The Quality that Defines Star Performers
By Dan Richards
April 15, 2014
Go to page 2, 3, Next
Baupost's investment process involves "never-ending" gleaning of facts to help support investment ideas Seth Klarman writes in his end-of-year letter to investors. In the letter, a copy of which ValueWalk has been able to review, the value investor describes the Baupost Group's process to identify ideas and answer the most critical questions about its potential Read More
Why do so many advisors work incredibly hard to build their practices, reach a solid level of success – and then plateau? In the last 30 years, I’ve worked with hundreds of those stuck advisors and with a few who reached increasingly higher levels of success. I’ve identified one trait that separates the two groups: an internal drive to improve.
The plateauing of advisors is a huge source of frustration for firm heads, who see many successful advisors with potential for growth staying stagnant instead. Here’s how the CEO of a major firm described it to me: “Most of our top producers are fat and happy. Our number-one problem is complacency, advisors who sit on their hands and go on vacation for eight or 10 weeks rather than roll up their sleeves.”
Advisor complacency was also identified as an issue by a senior executive with Wells Fargo Advisors in this 2012 article:“Spurring middle-aged FAs (‘the average age of our financial advisors now is 54’) to grow their business isn’t so easy because, in general, they’ve become complacent, he says. The prevailing attitude is ’business is good enough. I don’t need to grow anymore. If anything, I’d like to be more efficient so I can spend more time on the golf course.’”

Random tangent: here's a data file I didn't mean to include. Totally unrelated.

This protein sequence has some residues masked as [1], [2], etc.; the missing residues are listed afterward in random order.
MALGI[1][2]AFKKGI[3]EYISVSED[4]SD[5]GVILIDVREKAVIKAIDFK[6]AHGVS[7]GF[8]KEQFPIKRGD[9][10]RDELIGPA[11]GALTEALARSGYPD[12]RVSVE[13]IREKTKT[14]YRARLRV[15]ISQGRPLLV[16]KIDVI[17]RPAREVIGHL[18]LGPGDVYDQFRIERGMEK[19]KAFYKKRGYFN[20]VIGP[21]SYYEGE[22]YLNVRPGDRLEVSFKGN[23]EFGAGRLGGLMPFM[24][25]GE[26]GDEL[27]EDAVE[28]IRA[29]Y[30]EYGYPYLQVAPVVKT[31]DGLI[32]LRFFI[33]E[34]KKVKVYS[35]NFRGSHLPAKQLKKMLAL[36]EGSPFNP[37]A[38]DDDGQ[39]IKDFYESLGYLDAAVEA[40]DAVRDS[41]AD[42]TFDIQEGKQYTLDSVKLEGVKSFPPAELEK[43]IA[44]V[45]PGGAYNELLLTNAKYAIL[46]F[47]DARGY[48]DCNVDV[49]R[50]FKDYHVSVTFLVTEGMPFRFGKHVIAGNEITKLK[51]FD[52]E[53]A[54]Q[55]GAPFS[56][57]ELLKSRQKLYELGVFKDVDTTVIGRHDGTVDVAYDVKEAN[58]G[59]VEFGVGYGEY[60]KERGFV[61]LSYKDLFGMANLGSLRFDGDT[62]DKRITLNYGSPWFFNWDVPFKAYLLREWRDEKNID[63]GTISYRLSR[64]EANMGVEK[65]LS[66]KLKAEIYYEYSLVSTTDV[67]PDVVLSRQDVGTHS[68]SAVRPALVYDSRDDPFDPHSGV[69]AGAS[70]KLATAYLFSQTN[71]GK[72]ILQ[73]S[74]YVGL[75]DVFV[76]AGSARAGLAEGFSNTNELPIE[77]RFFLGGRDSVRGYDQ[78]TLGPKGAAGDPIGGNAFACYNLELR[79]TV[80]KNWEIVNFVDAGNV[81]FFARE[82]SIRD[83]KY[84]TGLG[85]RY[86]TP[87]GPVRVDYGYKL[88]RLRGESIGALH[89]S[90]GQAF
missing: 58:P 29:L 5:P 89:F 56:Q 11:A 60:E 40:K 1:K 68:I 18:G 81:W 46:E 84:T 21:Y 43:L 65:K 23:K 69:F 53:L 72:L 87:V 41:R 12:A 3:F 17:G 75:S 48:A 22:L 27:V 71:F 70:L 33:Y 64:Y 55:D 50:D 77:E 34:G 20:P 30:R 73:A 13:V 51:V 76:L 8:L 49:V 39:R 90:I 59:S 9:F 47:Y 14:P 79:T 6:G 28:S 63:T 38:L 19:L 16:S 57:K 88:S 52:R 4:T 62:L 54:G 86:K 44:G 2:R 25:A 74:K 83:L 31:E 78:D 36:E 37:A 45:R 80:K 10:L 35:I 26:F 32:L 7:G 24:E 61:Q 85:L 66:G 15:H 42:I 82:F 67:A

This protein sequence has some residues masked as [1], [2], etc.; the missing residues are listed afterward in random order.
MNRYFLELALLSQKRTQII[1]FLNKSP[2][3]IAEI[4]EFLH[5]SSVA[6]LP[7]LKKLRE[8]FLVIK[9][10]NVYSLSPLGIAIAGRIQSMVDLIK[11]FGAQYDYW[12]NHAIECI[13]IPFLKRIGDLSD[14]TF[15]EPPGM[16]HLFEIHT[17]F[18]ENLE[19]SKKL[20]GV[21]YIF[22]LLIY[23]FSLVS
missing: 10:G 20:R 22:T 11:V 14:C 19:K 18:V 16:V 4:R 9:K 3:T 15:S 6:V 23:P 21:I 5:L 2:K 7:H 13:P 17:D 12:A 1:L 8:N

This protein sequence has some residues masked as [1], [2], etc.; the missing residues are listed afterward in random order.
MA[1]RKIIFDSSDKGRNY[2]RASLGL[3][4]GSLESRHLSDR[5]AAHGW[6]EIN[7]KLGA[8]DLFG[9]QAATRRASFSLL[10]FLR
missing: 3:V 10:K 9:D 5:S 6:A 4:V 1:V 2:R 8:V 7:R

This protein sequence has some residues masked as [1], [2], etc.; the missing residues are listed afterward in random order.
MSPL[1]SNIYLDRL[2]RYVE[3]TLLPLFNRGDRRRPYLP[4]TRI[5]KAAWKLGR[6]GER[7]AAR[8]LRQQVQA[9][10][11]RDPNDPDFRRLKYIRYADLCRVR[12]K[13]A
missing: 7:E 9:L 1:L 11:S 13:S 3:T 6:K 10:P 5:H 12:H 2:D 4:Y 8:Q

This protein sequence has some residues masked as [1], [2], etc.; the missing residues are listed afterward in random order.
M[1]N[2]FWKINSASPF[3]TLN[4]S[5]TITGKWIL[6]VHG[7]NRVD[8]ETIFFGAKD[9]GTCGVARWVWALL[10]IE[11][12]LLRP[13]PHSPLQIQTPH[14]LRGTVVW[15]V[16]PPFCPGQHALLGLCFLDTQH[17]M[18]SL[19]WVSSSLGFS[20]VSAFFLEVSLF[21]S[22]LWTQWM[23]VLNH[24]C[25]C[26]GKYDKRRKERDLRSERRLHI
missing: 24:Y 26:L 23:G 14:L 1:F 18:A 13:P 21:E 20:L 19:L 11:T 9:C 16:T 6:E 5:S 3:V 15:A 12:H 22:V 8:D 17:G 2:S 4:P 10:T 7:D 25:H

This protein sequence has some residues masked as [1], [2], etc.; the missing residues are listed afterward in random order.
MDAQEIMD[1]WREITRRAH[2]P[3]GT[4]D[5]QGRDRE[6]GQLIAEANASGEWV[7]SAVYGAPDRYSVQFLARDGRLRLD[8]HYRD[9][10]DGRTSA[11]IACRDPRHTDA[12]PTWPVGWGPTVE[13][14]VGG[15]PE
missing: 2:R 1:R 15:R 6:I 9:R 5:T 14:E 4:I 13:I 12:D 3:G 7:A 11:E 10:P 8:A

There’s no question that complacency is a risk for every business – my previous three columns identified some of the looming threats to advisors over the next decade. A conversation with a successful advisor provided perspective on some of the dynamics at work: “When I started in the business, I worked my butt off and so did everyone else around me who became successful. I paid my dues in those years of grinding it out, so now I come in and leave at a reasonable time and focus on serving my existing clients. It really doesn’t make sense for me to work harder to bring in new clients – my income more than supports my family, and the main beneficiaries if I put in more hours would be the firm and the IRS.”
The drive to excel
Looked at this way, low or no growth is seen by head office executives as stagnating and complacency, while advisors view it as a rational response to incentives and fair payment for past effort. But in truth , the dialogue about work effort is a false argument. A bigger issue than hours worked is openness to new ways of operating and the drive to get better.
Go to page 2, 3, Next
Display article as PDF for printing.
Would you like to send this article to a friend?
Remember, if you have a question or comment, send it to [email protected]